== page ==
By dying earlier, the smoker will lose many tens of thousands of dollars in social security and other benefits which will naturally end up in the pockets of the non-smoker. The cigarette tax is more money from the smoker to the non-smoker.
The smoker is sick more often, explaining why he misses an average of 7Â½ work days per year, usually with a loss of pay, while the non-smoker will miss only 4Â½ days.
The smoker must spend valuable time looking for ashtrays, cigarettes, matches, retail stores, vending machines, or change for these machines. He experiences displeasure if they aren't immediately at hand. Just the process of deciding on "which brand" wastes vast amounts of mental, physical, and financial resources.
The overall bad health of the smoker results, on average, in a decrease of 8.3 years in his life expectancy, or about 12 to 14 minutes per cigarette. Just in lost social security income alone, this amounts to about a 5Â¢ a cigarette. The actual cost of each cigarette when you include extra medical expenses, lost pay, etc., is of the order of 25Â¢ per cigarette (1971 figures).
Just the extra medical expenses alone can be expected to eventually use up all of a smoker's hard-earned savings, already depleted by the high cost of smoking. By the time non-smokers get sick, Medicare will foot their medical bills.
The smoker's body requires more sleep every night. This extra sleep must come from his spare time. Besides needing more sleep, smokers don't sleep as well.
Smoking destroys vitamins, particularly vitamin C and the B's. Smoking has induced cancer in dogs. Insurance rates can be higher for smokers. Some 100,000 doctors stop smoking every year.
Foods will taste much better to non-smokers. Many subtle flavors and aromas will be savored if your nasal and oral senses are freed of the effects of harsh chemicals, coal tars, and other combustion products. How long has it been since you've experienced the smell of fresh-cut grass or the delicate taste of lobster from Maine or Nova Scotia?
Other disadvantages of smoking: You must always carry cigarettes and matches; your pockets bulge - or there's less space in your purse; smelly breath; smelly house; smelly clothes; messy rugs and furniture, often burned; cigarettes lying around for kids to smoke (and matches to light); you're a bad influence on kids; you're held in low esteem by your kids and your friends (even your smoking friends); the inside of your home and auto windows need cleaning more often; death or property loss due to smoking in bed.
Some 120 persons have died in two airline crashes that have been attributed to ashtray and lighter-fluid fires. Cigarette smoke collects with lint and is known to gum up delicate mechanisms such as aircraft controls.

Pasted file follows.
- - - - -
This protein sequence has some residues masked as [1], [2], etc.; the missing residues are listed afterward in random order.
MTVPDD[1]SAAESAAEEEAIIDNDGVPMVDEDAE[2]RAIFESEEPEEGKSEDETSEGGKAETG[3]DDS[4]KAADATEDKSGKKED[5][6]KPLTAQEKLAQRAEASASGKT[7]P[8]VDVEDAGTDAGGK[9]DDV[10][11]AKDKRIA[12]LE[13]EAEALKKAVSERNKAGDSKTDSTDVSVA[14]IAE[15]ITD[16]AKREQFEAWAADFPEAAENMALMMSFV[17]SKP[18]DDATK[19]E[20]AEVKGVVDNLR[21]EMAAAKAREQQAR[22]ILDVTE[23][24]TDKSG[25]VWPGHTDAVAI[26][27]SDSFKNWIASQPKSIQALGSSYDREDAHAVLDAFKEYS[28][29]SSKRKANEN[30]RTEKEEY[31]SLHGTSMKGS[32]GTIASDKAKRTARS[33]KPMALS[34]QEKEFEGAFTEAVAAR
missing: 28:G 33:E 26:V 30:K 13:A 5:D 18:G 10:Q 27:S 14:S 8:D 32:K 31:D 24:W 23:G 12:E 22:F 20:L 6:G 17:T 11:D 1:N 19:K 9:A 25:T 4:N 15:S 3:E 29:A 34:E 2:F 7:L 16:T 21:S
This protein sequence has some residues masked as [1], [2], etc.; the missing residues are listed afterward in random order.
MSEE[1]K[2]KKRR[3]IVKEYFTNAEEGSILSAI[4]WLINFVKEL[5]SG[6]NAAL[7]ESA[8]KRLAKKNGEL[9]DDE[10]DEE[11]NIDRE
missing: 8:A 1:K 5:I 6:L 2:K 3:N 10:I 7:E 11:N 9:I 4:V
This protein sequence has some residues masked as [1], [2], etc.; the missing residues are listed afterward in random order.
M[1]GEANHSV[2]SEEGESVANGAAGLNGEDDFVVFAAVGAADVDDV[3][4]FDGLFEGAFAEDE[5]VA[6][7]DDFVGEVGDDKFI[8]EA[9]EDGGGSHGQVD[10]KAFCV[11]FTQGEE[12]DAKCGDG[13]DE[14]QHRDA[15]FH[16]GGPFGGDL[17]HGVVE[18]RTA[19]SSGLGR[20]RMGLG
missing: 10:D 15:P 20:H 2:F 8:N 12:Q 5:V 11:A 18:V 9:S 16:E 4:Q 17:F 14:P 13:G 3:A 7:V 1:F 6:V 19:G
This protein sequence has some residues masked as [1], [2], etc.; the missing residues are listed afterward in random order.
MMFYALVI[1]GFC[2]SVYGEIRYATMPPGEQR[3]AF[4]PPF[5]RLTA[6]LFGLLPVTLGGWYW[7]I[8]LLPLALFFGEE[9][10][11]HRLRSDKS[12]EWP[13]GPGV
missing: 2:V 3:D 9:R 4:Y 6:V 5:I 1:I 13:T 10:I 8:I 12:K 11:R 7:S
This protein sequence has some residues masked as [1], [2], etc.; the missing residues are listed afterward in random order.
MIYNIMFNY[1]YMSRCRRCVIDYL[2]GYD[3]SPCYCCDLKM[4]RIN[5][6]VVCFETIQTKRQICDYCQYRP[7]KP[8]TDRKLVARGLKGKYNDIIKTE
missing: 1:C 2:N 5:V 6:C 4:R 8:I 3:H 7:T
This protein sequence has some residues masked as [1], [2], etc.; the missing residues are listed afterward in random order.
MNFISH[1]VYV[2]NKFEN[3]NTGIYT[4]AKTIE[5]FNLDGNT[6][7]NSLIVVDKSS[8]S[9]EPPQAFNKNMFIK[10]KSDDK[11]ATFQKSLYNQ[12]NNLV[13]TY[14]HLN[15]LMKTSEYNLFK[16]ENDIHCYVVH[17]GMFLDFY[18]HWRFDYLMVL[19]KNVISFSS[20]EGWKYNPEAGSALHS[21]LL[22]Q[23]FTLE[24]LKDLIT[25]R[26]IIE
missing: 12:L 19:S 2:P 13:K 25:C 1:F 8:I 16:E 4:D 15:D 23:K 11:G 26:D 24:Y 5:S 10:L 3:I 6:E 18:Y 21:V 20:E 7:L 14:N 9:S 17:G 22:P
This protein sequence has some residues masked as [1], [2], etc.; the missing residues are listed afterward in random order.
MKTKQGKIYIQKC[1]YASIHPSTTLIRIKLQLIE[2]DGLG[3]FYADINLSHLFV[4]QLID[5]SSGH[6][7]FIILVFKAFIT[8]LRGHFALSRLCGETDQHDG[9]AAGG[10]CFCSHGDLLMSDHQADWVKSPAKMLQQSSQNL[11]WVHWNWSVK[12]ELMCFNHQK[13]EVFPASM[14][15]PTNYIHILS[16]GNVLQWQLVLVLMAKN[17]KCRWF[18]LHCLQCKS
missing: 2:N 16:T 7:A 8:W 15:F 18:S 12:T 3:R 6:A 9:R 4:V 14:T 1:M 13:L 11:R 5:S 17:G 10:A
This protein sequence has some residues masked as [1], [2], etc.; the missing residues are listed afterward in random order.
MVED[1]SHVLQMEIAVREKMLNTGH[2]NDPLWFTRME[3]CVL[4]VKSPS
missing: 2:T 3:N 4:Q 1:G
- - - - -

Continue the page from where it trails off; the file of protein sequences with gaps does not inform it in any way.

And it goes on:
Smokers get into more auto accidents due to being less alert, having slower reflexes, and also due to fussing around while driving (lighting up, etc.). In Czechoslovakia it's illegal to smoke while driving. Accident-proneness has been related to smoking.
A non-smoker would have to put on an additional 150 pounds in order to increase his mortality rate to that of an average smoker.
The fact that the tobacco industry provides work, that wouldn't exist without it, is a myth. The money now wasted on tobacco, if diverted elsewhere, would create a wealth of new job openings in industries producing goods and services more useful to the society than cigarettes.
Smoking makes a person irritable and argumentative, partially due to a subconscious knowledge of all of the above facts. Smoking has been related to brain damage and premature senility.
A smoker needs much more food and sleep since nicotine makes his body work harder and less efficiently and his heart beat faster, thus using more fuel and energy. This, together with the fact that a smoker loses much of his appetite and his taste for food, explains why smokers have less trouble keeping their weight down. When one quits smoking, it's IMPERATIVE that the intake of food is drastically reduced in order to keep the body weight normal. Having to eat less is of course an additional saving of time and money.
Wouldn't it be nice if everyone quit smoking? There'd be less general litter, no more butts, ashes, or wrappers in the streets, grass, urinals, etc.; no more smoke in restaurants, theaters, airplanes or buses; a more alert society, with more spare time to enjoy or improve their lot in life; fewer auto, plane, on-the-job, and household accidents; fewer forest fires; less air pollution; lower auto and life insurance rates; and fewer people coughing and spitting in public. By inflicting smoke on your non-smoking friends, it's been shown that even THEIR health and life expectancy are adversely affected.